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The New Year | Newness Ends (Touch & Go)
Dallas band Bedhead split in 1998 after a seven-year career that spawned a trio of well-received albums. The mainstays, brothers Matt and Bubba Kadane, have now regrouped as The New Year, adding Codeine drummer Chris Brokaw, old Bedhead Peter Schmidt on guitar and Saturnine's Mike Donofrio on bass along the way, and have recorded an album of songs that were originally intended to form the fourth Bedhead LP. Given the choice, I'm very glad that they chose to record them as The New Year's debut. So what's the difference between The New Year and Bedhead? What is it that makes Newness Ends a more refreshing and fulfilling listen than, for instance, Transaction de Novo, the final Bedhead album? Bedhead songs were all about restraint and an elegiac beauty, generally played at a funereal pace - the drawback being that they were (almost) all played slow, with little feeling of contrast. The New Year take the best elements of Bedhead - the intricately interwoven bass/guitar patterns, the hushed vocals, the grace and the subtlety - and add to them variety, immediacy, colour and songs that crash through the gears. Heck, Gasoline is almost singalong, a description that could never really have been applied to their previous incarnation. There's much more developed orchestration this time around: throughout the record acoustic guitars are to the fore, flitting in and out. Tracks like Alter Ego are waltz-like, One Plus One Minus One Equals One sounds doleful enough for Bedhead but it's got pretty flourishes tagged on while The Block that Doesn't Exist is drum heavy. The finale, Newness Ends is bruising, loaded with emotion. Credit must go to Steve Albini for bringing to bear his understanding of the rock dynamic and his spare production but above all it should go to the Kadane brothers who had the vision to dismantle a successful group, refine the key components and reassemble it better. The New Year for the new millennium.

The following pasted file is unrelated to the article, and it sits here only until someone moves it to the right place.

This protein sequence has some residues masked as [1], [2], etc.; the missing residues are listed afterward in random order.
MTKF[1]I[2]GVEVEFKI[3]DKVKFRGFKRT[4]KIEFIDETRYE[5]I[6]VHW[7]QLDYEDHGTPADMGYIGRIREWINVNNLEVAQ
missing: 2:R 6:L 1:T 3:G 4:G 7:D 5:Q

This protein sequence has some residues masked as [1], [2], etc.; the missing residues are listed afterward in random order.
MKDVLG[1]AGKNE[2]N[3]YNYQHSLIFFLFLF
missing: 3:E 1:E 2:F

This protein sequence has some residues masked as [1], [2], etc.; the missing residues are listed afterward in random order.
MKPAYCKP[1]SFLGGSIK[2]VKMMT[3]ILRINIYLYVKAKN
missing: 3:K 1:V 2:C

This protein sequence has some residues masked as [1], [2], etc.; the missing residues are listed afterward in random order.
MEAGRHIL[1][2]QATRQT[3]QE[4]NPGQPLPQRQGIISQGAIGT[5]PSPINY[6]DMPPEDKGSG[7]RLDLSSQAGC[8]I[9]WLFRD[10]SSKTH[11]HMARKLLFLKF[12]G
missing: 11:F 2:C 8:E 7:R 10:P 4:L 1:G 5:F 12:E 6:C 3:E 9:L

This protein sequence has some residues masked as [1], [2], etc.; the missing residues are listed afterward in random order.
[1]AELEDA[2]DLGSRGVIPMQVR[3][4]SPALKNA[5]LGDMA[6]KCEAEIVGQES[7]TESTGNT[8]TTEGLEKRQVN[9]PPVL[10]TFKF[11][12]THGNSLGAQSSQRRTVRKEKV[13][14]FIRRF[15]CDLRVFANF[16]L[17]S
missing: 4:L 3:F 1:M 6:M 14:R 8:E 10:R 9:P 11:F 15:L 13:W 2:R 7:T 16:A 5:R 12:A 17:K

Steve Raywood
CWAS #8 - Summer 2001